The growing realisation that your elderly family member or friend needs extra support to continue to live independently can be an emotional process to work through, particularly when the elderly person in question is struggling to acknowledge and come to terms with their gradual loss of independence.
There are however a number of options for eldercare, from the more traditional choices like day care and residential care to the increasingly popular option of home care, a type of care that enables your loved one to access all of the support they need to remain safe and comfortable in their own home environment.
Loss Of Independence
Some people find it easier than others to adjust to a loss of independence as they age and find it easier to ask for and accept help. Others are less comfortable and it is common for people to experience a broad range of emotions including fear, anger and guilt, as they work through this emotionally complex transition.
Losing your independence can be very a very frightening and overwhelming time and the thought of becoming reliant on others for help can make some people feel incredibly vulnerable and defensive. Feeling guilty and fearful of being a burden on friends and loved ones can stir up tremendous frustration and negativity and these difficult feelings can make many elderly people reluctant to accept help from others.
Recognising When It Is Time For Change
Loss of independence can affect all areas of an elderly person’s life. Sometimes the loss is very sudden after an accident or illness, but more often, it is a long process that builds gradually. Recognising when it is no longer possible for an individual to remain independently in own space, without additional support is tricky, but often a culmination of issues will dictate the need for change.
Physical losses of independence could include:
- Difficulty climbing stairs
- Unable to maintain personal hygiene due to difficulty accessing the bath or shower safely
- Unable to open jars
- Difficulty reaching into cupboards and accessing items around the home
- Poor vision
- Loss of hearing
Mental losses of independence may include:
- Poor memory, forgetting medications and appointments
- Difficulty maintaining control of emotions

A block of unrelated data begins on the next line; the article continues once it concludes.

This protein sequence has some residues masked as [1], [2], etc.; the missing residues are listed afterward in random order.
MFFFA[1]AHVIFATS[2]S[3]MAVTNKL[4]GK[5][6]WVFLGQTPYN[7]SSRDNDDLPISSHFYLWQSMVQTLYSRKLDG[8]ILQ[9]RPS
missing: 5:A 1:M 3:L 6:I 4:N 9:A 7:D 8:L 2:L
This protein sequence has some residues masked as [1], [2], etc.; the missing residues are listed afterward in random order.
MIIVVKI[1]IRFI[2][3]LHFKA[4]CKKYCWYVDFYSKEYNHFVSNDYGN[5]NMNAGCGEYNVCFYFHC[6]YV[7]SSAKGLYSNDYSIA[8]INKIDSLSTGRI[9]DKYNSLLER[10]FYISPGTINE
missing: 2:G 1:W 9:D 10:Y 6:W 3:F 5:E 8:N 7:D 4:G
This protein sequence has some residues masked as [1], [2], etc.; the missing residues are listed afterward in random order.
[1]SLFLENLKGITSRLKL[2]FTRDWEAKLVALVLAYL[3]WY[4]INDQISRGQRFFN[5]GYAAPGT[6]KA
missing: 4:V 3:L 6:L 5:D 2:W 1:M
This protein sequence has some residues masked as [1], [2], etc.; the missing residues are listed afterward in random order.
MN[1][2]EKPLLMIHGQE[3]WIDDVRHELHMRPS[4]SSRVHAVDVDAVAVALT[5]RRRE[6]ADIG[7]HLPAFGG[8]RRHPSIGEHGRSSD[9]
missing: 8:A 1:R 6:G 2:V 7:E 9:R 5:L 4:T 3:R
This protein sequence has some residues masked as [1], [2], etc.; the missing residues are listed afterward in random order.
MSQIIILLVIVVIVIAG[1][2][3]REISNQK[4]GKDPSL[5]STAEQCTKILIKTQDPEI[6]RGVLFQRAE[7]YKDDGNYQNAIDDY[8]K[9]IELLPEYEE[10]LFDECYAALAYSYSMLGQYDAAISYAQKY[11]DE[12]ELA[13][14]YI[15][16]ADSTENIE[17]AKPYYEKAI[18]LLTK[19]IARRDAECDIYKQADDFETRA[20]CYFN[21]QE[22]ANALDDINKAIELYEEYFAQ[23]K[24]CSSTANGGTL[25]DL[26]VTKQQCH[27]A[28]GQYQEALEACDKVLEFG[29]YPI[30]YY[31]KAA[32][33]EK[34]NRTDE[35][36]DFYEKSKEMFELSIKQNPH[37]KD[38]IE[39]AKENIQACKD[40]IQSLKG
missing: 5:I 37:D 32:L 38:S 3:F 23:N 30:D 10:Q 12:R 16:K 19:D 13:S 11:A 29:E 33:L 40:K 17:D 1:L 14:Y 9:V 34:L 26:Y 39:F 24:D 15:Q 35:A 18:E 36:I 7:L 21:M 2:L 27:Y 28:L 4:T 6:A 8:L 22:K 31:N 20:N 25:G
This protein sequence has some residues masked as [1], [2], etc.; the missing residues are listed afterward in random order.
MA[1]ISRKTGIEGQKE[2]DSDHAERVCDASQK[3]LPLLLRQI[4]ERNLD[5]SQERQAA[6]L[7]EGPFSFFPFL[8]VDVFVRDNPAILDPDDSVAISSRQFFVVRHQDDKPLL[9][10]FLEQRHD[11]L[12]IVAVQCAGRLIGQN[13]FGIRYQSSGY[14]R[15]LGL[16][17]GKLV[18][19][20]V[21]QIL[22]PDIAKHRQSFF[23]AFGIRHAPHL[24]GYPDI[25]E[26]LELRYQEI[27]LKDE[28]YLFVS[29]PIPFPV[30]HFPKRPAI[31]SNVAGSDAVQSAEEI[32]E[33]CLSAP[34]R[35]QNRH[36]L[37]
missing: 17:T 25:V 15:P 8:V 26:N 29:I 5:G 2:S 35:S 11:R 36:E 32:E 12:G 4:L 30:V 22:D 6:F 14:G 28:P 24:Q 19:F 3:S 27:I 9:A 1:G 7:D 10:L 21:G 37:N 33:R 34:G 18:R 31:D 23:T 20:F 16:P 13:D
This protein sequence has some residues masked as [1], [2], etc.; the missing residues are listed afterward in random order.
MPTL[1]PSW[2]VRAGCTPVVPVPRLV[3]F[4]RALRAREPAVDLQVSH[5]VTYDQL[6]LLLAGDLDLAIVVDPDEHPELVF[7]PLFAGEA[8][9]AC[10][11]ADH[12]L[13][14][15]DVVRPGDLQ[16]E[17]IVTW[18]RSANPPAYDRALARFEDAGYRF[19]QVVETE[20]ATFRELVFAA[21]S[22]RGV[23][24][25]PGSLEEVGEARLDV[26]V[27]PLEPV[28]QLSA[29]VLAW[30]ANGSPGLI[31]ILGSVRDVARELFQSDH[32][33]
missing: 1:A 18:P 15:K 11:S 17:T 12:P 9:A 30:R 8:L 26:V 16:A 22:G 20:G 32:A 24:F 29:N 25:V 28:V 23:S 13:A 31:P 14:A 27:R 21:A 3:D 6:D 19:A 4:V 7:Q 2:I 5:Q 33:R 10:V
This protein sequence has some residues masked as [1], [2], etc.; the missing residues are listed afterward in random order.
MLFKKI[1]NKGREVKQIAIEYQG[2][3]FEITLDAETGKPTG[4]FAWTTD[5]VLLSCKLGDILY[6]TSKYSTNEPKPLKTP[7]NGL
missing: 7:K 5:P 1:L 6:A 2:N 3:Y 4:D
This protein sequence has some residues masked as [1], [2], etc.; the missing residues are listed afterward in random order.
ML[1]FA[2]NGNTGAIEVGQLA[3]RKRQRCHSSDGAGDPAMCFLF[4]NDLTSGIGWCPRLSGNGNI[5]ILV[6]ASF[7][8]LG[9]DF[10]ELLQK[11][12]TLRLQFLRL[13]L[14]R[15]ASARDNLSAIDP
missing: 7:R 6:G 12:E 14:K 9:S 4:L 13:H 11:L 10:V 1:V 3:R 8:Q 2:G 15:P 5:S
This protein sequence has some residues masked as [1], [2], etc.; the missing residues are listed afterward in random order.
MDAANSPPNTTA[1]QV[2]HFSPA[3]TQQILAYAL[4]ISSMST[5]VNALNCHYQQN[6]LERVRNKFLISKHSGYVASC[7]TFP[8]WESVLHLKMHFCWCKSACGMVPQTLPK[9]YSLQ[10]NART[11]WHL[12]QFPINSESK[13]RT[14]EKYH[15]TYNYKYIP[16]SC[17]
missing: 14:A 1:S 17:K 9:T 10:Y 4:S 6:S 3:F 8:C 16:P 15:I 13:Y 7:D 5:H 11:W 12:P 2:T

- Social isolation
Making Decisions Together
It is important to be very patient with your elderly loved one, to help them to realise that the loss of independence is a common experience and in no way a sign of their own personal failure.
Talk together to establish which changes need to be implemented and discuss what kind of help is going to be required to make life easier. For many elderly people, home care is the most attractive of the available options as it is the one option that enables them to continue to live independently in their own familiar home environment for as long as possible.
An Excellent & Affordable Alternative
Personalised live-in home care for aging individuals is an excellent and surprisingly affordable alternative for elderly people. Through a tailored package, every aspect of the care received is based on your own wishes and requirements, enabling elderly people to access the type of help they desire around the home with cooking, cleaning and other domestic chores.
Perhaps the most striking difference between this type of elder care and some of the alternatives is that the care is one to one and independent living is positively encouraged by a carer who does things ‘with’ the elderly person they are looking after, rather than ‘for’ them.
At Heritage Independent Living, we take great pride in our ability to match clients with experienced and attentive carers who are compatible and share common interests with them.
This compatibility is crucial because it means that on top of the quality care that our clients are able to access through their tailored care package, our clients and carers are able to build lasting relationships, resulting in a solution that merges a high level of personalised care and support with companionship.